Because the pattern is recursive, it builds on itself. The Court Jester gradually gets frustrated because he knows he is more than just a court jester and wants opportunities to leave that facade. The good friend thinks it is just a good time and everyone giving each other shit because that’s what we do, and because they know the Court Jester is also a bard, a scholar, a knight, and all these other things. The less familiar friend only establishes me as the Court Jester.

In its worst instance, this pattern leads to an eruption when I’ve been set up to be absolutely disrespected, usually by the lesser friend because there was never a precedent that I deserve any respect established. Rather, the precedent was that it’s ok– it’s cool to disrespect me, because that’s just what we all do. It turns from harmless to radioactive quickly.

Beyond that, I feel even more disrespected by the good friend who was part of whichever pack I ran with that night. They never actually directly disrespected me, and at the end of the night, if they do a mental inventory of me they hold me in high esteem, but because I am so disgusted that someone would so blatantly disrespect me, I immediately cycle back to all the times during the Court Jester Pattern that they never or very passively came to bat for my side. Especially given that they know that person well, and I don’t.

Specifically, this happened with a couple of girls most recently. In plain English, it’s not that I wanted to sleep with or try to date or anything like that with the disrespecting girl, but rather the freedom to feel like I’d had the freedom to try if I so felt the inclination. If your respect is shutout from the gate, you never feel that freedom. Instead, you feel trapped by an errant fate like an inmate in a wrongful conviction.

Give me my own chance to screw up if that’s what I want to do. I probably won’t take that chance anyway, but please don’t rob me or anyone of that. That’s messed up.

Instead, the perception of me gets battered down throughout the night and the door is opened for me to simply get discarded as if I were some action figure toy. Respect in a case like this would either be to actually set me up to look somewhat like I am, an accomplished, highly intellectual, physically gifted, creatively talented, and pensive person. Obviously, if these are the things I believe about myself, the honus is on me to show that I am such a person through interactions and time — but if all the seeds of doubt are planted, then the weeds that grow as a result suffocate any chance I have to properly represent myself to that girl, guy, potential friend, enemy, or whatever.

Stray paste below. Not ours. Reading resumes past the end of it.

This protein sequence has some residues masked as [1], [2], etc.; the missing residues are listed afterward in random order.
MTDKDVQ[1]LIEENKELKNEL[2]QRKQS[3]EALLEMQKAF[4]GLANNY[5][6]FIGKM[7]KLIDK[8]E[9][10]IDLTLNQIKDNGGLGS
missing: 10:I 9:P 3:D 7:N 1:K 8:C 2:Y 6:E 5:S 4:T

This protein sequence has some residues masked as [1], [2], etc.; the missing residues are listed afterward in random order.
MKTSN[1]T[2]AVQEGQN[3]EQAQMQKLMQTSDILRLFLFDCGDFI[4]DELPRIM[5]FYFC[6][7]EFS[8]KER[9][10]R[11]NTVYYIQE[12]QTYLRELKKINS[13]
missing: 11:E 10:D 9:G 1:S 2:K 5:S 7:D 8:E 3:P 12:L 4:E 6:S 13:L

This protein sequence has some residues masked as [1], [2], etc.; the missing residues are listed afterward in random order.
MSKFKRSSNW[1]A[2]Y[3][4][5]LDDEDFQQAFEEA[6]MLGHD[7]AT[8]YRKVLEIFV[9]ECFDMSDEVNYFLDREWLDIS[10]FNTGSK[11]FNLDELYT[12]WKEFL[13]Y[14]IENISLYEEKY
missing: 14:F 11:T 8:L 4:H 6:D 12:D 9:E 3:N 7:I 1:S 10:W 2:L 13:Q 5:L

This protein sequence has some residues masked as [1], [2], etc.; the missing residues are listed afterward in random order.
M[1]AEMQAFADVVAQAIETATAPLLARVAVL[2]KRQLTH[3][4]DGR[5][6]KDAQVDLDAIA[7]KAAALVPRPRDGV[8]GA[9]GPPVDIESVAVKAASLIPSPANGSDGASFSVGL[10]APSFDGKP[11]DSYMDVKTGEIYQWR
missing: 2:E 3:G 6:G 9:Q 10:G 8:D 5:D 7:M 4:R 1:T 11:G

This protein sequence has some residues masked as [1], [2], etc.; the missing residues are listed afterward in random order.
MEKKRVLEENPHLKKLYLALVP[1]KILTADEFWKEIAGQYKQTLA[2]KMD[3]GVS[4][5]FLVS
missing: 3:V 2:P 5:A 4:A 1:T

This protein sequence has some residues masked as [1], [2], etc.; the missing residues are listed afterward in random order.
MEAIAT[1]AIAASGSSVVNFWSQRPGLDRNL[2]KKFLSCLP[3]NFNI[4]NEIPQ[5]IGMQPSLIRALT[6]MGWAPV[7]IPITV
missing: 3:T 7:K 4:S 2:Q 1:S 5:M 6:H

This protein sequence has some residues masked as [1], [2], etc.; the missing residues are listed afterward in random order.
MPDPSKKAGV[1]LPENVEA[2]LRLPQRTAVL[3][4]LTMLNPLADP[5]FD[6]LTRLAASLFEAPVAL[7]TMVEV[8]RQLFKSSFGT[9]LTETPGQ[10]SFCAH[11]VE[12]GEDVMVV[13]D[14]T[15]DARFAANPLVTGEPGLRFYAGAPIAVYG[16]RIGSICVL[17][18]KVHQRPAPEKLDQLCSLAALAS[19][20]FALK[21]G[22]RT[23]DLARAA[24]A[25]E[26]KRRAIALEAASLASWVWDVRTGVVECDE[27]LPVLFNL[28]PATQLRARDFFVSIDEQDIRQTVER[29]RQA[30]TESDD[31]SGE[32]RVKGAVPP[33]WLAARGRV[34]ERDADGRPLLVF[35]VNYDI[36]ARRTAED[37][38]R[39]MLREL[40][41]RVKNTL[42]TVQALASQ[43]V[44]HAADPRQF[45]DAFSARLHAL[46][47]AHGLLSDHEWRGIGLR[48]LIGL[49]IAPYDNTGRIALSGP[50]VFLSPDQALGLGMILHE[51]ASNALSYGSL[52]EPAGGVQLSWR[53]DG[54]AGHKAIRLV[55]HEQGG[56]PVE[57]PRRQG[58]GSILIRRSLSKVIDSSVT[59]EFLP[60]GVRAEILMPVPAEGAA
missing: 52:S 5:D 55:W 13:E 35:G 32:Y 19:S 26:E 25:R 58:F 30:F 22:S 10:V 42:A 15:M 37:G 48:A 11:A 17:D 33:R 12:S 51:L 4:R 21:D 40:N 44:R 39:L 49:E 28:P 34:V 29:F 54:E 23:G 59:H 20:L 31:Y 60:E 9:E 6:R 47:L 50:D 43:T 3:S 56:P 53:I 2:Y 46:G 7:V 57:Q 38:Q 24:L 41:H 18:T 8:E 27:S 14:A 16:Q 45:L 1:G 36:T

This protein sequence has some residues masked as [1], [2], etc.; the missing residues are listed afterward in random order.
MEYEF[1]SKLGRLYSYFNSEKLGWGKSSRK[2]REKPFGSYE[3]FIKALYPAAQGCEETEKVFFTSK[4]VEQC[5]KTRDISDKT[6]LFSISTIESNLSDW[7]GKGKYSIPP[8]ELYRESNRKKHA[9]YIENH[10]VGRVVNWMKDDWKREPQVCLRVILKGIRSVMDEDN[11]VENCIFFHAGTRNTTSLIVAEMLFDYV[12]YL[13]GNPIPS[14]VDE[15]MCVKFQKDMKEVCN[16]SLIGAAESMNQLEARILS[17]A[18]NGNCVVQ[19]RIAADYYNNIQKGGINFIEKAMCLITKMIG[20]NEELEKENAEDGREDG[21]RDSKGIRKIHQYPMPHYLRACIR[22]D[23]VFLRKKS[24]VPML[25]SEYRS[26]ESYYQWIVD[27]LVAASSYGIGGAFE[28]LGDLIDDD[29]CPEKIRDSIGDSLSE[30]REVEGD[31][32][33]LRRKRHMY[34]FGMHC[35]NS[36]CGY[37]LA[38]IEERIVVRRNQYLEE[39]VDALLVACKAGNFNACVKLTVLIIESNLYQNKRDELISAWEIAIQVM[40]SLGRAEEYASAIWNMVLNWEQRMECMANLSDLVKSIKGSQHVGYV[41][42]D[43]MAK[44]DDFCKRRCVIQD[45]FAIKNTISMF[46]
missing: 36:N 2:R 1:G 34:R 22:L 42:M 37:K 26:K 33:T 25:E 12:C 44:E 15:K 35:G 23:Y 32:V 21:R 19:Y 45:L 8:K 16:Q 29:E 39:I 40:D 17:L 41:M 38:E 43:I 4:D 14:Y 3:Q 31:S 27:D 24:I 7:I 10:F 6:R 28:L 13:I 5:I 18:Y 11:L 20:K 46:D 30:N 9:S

When Respect Bleeds Into Pride

At a certain point, a respect issue doubles as a pride issue. Once pride gets in the mix, it all becomes very hairy, because pride will mess anyone up. If you want to see what I’m talking about just look at Walter White from Season 1 all the way to the series finale. Almost inevitably, respect mutates into pride. Pride possesses us all and turns us into monsters.

I spent most of my life with little self-respect; an inaccurate twisted imp that was a never ending abortion to the virgin potential each of those years brought.

As I’ve gotten a little older, I’ve finally began to recognize that I’m not the shambling mutant, but probably what Kendirck Lamar dubbed the Butterfly. As a side effect of this newfound confidence and self-worth, I not only have to worry about developing it into an unwavering confidence, but warding off the wild demon lurking below; pride.

Here’s the thing, outside of free form social settings, I’m used to everyone around me respecting me. Those I’ve worked with have respected me because I have a sharp mind, work hard and at least try to be selfless. In sports, I’ve earned and maintained the respect of others athletically hundreds and hundreds of times. My longest, closest friends have always held me in this absurdly high regard that feels like a borderline reverence; I like to think is mutual.

The point is, in most cases I am used to be surrounded by people I know have a lot of regard for me. I’ve always felt that if I were the type who wanted to lead, I tend to earn enough universal respect that I could be a leader (of course, I’m too lazy and don’t like the spotlight, so I try to avoid being put in that kind of position).

The first flaw is that I am simply used to being surrounded by people I feel respect me. When I get out of that setting, it jars me. It messed with my head. If only these people knew who I was, if they could really see me, they’d know how wrong they are.

The second weakness is a total absence of structural integrity, because as soon as the first flaw brushes so lightly against me, it becomes a matter of pride.

That’s frankly how I end up feeling like most people don’t respect me. Not socially. Not when I haven’t been in a position where I can clearly earn it. And that’s how patterns such as the Court Jester emerge.

That’s how words become terrible weapons. True, I wish my friends would stick up for me some and give me more of a chance because we all know that I have loads of problems going on internally, but I also have trained myself to never count on it and adapted a back against the world positioning.

I guess it just is what it is. There’s part of me that thinks an older me is out there in another time who might say that this is all just youthful folly that you haven’t figured out yet, but I kind of hope not, because in everything I do I want to at least show people respect as much as I want to be respected.

In the meantime, I’ll continue to try and parry pride. Because as it was once wisely said, “Fuck Pride. Pride only hurts, never helps.